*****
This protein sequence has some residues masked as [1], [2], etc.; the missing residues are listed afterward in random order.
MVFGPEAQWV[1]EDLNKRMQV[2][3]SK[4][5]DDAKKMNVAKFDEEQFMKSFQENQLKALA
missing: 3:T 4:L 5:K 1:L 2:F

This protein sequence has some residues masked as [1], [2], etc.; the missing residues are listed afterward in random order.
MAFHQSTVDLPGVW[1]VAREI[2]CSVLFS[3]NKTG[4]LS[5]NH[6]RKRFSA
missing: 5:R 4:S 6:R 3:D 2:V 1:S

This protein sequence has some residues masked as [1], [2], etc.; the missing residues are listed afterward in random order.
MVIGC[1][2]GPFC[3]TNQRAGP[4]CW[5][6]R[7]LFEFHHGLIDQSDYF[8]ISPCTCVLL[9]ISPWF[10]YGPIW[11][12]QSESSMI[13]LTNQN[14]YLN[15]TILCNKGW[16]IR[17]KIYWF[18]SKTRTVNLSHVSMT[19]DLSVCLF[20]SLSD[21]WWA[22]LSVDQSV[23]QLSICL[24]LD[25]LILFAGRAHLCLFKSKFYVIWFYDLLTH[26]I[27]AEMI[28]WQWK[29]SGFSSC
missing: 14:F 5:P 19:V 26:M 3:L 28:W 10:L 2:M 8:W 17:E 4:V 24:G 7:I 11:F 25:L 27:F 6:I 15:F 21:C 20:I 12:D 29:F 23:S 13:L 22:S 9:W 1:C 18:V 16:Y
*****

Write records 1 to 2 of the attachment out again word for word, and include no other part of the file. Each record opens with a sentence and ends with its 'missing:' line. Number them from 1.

This protein sequence has some residues masked as [1], [2], etc.; the missing residues are listed afterward in random order.
MVFGPEAQWV[1]EDLNKRMQV[2][3]SK[4][5]DDAKKMNVAKFDEEQFMKSFQENQLKALA
missing: 3:T 4:L 5:K 1:L 2:F

This protein sequence has some residues masked as [1], [2], etc.; the missing residues are listed afterward in random order.
MAFHQSTVDLPGVW[1]VAREI[2]CSVLFS[3]NKTG[4]LS[5]NH[6]RKRFSA
missing: 5:R 4:S 6:R 3:D 2:V 1:S